Over the past five years I have been following and finding information about Miss Edith Fanny Kirk, the art teacher and artist who explored the prairies, foothills and mountains in southern Alberta and B.C. from 1905 until she passed away in December 1953. Her journey through life involved many adventures as she was an intrepid traveller. I discovered that Miss Kirk and I shared many interests in life and this was part of my need to learn more about her.

She saved several items left to her by her mother which included things like an amethyst necklace, a calling card case and a beautifully engraved spoon from the Victorian ere. I have also cherished things given to me by my mother which includes an aquamarine necklace and many souvenirs spoons she collected.  Miss Kirk was an artist from an early age and received training from some very prestigious schools of art in the UK and France.  My training came through community classes, a college diploma in Interior Design and a Fine Arts Degree from University.

We both found painting outdoors with watercolours to be our best form of visual expression. She travelled across the UK and France attending artist colonies, for 11 summers. This meant she was staying in small hotels or hostels and tramping through the nearby country in search of places that intrigued her artistic senses. In 1905, Miss Kirk emigrated to Canada and continued her travels into isolated and sometimes very rustic places in British Columbia.  I have discovered many of her paintings that demonstrate very clearly her intimate connection to the landscapes she visited.  My travels have taken me to the American desert region, Nepal, Ghana, England and many places across Canada.  My sketch book and paints travelled with me and many paintings hang in my home or in the home of friends based on the spectacular places I visited.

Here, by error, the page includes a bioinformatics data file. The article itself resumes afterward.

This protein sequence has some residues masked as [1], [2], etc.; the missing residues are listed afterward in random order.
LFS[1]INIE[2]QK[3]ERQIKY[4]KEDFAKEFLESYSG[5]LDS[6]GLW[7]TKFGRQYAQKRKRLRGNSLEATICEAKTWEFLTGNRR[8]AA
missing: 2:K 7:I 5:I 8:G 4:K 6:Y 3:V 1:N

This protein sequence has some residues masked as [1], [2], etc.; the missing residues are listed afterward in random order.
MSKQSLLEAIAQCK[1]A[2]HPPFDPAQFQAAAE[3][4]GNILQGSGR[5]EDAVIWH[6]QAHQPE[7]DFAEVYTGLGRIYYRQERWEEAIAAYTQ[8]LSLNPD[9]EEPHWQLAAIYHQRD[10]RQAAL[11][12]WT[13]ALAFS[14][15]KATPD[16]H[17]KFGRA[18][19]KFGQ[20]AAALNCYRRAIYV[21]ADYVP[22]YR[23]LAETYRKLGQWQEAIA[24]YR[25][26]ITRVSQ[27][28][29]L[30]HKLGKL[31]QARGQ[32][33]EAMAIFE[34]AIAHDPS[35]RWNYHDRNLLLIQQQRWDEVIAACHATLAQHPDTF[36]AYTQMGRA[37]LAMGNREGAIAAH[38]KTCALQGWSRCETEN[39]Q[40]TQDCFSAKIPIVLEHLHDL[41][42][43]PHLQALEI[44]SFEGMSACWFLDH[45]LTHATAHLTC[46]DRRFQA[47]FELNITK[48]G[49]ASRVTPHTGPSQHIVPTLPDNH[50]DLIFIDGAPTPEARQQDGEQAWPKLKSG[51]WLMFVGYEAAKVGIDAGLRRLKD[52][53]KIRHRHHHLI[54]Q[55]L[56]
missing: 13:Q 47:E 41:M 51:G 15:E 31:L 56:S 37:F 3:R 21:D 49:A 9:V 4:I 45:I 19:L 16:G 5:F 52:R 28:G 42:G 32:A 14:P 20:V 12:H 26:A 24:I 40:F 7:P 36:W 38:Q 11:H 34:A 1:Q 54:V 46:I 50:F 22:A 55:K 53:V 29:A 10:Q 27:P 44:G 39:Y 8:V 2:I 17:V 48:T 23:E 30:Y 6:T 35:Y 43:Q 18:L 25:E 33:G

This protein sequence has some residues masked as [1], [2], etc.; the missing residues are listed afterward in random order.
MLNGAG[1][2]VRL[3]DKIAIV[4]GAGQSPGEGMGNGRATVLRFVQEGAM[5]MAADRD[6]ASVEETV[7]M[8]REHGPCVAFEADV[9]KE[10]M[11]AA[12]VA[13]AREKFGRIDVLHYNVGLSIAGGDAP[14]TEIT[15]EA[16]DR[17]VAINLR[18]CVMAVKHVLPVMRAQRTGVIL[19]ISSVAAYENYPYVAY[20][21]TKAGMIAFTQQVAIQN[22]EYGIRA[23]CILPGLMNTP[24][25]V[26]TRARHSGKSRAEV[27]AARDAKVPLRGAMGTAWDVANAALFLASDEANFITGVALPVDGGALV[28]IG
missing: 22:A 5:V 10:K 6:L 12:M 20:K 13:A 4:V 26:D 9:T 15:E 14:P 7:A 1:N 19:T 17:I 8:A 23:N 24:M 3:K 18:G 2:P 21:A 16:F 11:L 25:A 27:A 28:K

Something that came as quite a surprise to me was the fact that we shared similar experiences hiking in the backcountry of the western National Parks.  For more than 20 years, I hiked and camped with the Skyline Hikers of the Canadian Rockies, an organization that provides week long trips into scenic areas of the mountains.  In 1919, at the age of 60 years, Miss Kirk joined the Alpine Club of Canada and this took her into Banff, Yoho, Glacier and Jasper Parks.  She didn't climb with the club but was a welcome member in camp and along the trail where she spent her time painting.

Her modes of travel included horse and buggies, steam trains and ships, sternwheeler lake boats, stage coaches, early cars, and city tram cars.  My travel has involved horse and buggy, diesel trains, smaller motorized boats and canoes, rugged four wheel drive trucks, small fixed wing planes, ultralights, hot air balloons, large commercial jets, private cars and motor homes.

Miss Kirk and I have seen many of the same places, approximately 100 years apart.  During my research, I visited places like Atlin, BC and York, England.  I found the spots she sat to paint in those places.  On my last day in Atlin, I hoped to paint the same lake and mountain scene Miss Kirk had but the rain and hordes of mosquitoes discouraged me.  I wondered if she would have persevered or waited for another day.